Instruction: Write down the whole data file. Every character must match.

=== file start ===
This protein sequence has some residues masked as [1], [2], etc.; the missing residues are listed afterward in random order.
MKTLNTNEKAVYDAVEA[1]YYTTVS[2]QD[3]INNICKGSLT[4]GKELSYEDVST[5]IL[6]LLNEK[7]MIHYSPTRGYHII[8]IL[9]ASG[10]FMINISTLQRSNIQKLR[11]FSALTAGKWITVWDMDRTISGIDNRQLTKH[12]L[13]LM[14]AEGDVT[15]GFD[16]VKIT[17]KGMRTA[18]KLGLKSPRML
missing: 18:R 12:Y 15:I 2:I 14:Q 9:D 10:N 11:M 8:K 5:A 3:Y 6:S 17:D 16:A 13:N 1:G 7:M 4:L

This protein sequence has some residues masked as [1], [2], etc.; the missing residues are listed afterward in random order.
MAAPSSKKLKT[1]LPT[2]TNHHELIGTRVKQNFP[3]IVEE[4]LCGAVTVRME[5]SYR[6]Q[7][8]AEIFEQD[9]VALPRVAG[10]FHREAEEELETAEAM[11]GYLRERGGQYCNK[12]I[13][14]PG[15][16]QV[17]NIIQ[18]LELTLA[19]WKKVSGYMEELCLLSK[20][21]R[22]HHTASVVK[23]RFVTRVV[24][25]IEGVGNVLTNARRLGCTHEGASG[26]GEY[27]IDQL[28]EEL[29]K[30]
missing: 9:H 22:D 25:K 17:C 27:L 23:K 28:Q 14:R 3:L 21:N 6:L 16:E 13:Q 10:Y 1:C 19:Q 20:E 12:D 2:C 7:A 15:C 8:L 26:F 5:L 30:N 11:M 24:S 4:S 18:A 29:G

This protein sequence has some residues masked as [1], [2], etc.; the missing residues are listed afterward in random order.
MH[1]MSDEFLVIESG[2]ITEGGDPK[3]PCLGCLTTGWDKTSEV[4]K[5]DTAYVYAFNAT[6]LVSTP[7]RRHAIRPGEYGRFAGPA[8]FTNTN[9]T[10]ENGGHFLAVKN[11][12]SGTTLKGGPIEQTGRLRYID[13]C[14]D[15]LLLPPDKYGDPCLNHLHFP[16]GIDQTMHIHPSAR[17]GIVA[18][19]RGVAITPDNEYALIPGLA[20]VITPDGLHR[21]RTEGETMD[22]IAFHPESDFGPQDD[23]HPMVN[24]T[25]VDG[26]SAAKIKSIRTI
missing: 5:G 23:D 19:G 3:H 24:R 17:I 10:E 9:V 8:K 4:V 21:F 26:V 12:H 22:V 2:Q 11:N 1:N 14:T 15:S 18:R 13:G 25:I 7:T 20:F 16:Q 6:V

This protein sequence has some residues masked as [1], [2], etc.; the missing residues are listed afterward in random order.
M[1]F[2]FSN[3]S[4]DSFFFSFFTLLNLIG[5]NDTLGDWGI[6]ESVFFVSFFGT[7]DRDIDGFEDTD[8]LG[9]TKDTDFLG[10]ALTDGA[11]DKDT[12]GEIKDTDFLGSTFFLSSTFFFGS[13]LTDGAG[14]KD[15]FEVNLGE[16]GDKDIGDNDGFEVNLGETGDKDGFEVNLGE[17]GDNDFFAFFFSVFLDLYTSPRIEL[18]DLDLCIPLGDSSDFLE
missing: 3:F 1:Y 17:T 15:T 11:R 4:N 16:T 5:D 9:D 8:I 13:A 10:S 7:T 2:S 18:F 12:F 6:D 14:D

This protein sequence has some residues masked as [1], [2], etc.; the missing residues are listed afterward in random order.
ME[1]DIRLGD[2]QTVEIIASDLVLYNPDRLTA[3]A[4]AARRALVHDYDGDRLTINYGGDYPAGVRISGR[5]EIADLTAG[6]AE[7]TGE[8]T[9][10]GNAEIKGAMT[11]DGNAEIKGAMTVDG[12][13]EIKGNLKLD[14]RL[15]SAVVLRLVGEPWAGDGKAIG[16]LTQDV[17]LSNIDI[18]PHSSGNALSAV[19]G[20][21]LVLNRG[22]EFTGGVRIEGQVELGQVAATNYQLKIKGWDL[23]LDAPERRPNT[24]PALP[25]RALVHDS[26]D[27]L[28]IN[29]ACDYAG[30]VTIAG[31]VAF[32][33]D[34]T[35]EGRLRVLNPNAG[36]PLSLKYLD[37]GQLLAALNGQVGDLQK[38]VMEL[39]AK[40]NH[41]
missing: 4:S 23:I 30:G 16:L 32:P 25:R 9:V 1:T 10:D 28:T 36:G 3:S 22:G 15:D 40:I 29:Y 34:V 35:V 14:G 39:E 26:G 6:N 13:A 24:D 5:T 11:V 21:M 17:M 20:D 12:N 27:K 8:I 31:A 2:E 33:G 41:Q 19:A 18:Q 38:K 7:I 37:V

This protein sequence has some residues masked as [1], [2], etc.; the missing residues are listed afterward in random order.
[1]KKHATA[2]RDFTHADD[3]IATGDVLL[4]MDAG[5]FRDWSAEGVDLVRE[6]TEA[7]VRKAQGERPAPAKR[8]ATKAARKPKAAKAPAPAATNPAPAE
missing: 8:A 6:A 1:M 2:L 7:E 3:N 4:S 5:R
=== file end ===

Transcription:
This protein sequence has some residues masked as [1], [2], etc.; the missing residues are listed afterward in random order.
MKTLNTNEKAVYDAVEA[1]YYTTVS[2]QD[3]INNICKGSLT[4]GKELSYEDVST[5]IL[6]LLNEK[7]MIHYSPTRGYHII[8]IL[9]ASG[10]FMINISTLQRSNIQKLR[11]FSALTAGKWITVWDMDRTISGIDNRQLTKH[12]L[13]LM[14]AEGDVT[15]GFD[16]VKIT[17]KGMRTA[18]KLGLKSPRML
missing: 18:R 12:Y 15:I 2:I 14:Q 9:D 10:N 11:M 8:K 5:A 3:Y 6:S 17:D 16:A 13:N 1:G 7:M 4:L

This protein sequence has some residues masked as [1], [2], etc.; the missing residues are listed afterward in random order.
MAAPSSKKLKT[1]LPT[2]TNHHELIGTRVKQNFP[3]IVEE[4]LCGAVTVRME[5]SYR[6]Q[7][8]AEIFEQD[9]VALPRVAG[10]FHREAEEELETAEAM[11]GYLRERGGQYCNK[12]I[13][14]PG[15][16]QV[17]NIIQ[18]LELTLA[19]WKKVSGYMEELCLLSK[20][21]R[22]HHTASVVK[23]RFVTRVV[24][25]IEGVGNVLTNARRLGCTHEGASG[26]GEY[27]IDQL[28]EEL[29]K[30]
missing: 9:H 22:D 25:K 17:C 27:L 23:K 28:Q 14:R 3:L 21:N 6:L 16:E 13:Q 10:Y 1:C 19:Q 20:E 12:D 2:C 7:A 15:C 8:L 26:F 5:L 30:N 11:M 24:S 4:S 18:A 29:G

This protein sequence has some residues masked as [1], [2], etc.; the missing residues are listed afterward in random order.
MH[1]MSDEFLVIESG[2]ITEGGDPK[3]PCLGCLTTGWDKTSEV[4]K[5]DTAYVYAFNAT[6]LVSTP[7]RRHAIRPGEYGRFAGPA[8]FTNTN[9]T[10]ENGGHFLAVKN[11][12]SGTTLKGGPIEQTGRLRYID[13]C[14]D[15]LLLPPDKYGDPCLNHLHFP[16]GIDQTMHIHPSAR[17]GIVA[18][19]RGVAITPDNEYALIPGLA[20]VITPDGLHR[21]RTEGETMD[22]IAFHPESDFGPQDD[23]HPMVN[24]T[25]VDG[26]SAAKIKSIRTI
missing: 5:G 23:D 19:G 3:H 24:R 17:I 10:E 9:V 8:K 4:V 21:F 26:V 12:H 22:V 2:Q 11:N 1:N 14:T 15:S 18:R 13:G 25:I 7:T 20:F 16:Q 6:V

This protein sequence has some residues masked as [1], [2], etc.; the missing residues are listed afterward in random order.
M[1]F[2]FSN[3]S[4]DSFFFSFFTLLNLIG[5]NDTLGDWGI[6]ESVFFVSFFGT[7]DRDIDGFEDTD[8]LG[9]TKDTDFLG[10]ALTDGA[11]DKDT[12]GEIKDTDFLGSTFFLSSTFFFGS[13]LTDGAG[14]KD[15]FEVNLGE[16]GDKDIGDNDGFEVNLGETGDKDGFEVNLGE[17]GDNDFFAFFFSVFLDLYTSPRIEL[18]DLDLCIPLGDSSDFLE
missing: 3:F 1:Y 17:T 15:T 11:R 4:N 16:T 5:D 9:D 8:I 13:A 10:S 7:T 2:S 18:F 12:F 6:D 14:D

This protein sequence has some residues masked as [1], [2], etc.; the missing residues are listed afterward in random order.
ME[1]DIRLGD[2]QTVEIIASDLVLYNPDRLTA[3]A[4]AARRALVHDYDGDRLTINYGGDYPAGVRISGR[5]EIADLTAG[6]AE[7]TGE[8]T[9][10]GNAEIKGAMT[11]DGNAEIKGAMTVDG[12][13]EIKGNLKLD[14]RL[15]SAVVLRLVGEPWAGDGKAIG[16]LTQDV[17]LSNIDI[18]PHSSGNALSAV[19]G[20][21]LVLNRG[22]EFTGGVRIEGQVELGQVAATNYQLKIKGWDL[23]LDAPERRPNT[24]PALP[25]RALVHDS[26]D[27]L[28]IN[29]ACDYAG[30]VTIAG[31]VAF[32][33]D[34]T[35]EGRLRVLNPNAG[36]PLSLKYLD[37]GQLLAALNGQVGDLQK[38]VMEL[39]AK[40]NH[41]
missing: 4:S 23:I 30:G 16:L 32:P 25:R 9:V 1:T 10:D 28:T 36:G 3:S 22:G 15:D 40:I 29:Y 34:V 35:V 14:G 39:E 26:G 6:N 13:A 24:D 5:T 11:V 21:M 17:M 20:D 12:N 27:K 8:I 31:A 2:E 33:G 41:Q 19:A 18:Q 38:K 7:I 37:V

This protein sequence has some residues masked as [1], [2], etc.; the missing residues are listed afterward in random order.
[1]KKHATA[2]RDFTHADD[3]IATGDVLL[4]MDAG[5]FRDWSAEGVDLVRE[6]TEA[7]VRKAQGERPAPAKR[8]ATKAARKPKAAKAPAPAATNPAPAE
missing: 8:A 6:A 1:M 2:L 7:E 3:N 4:S 5:R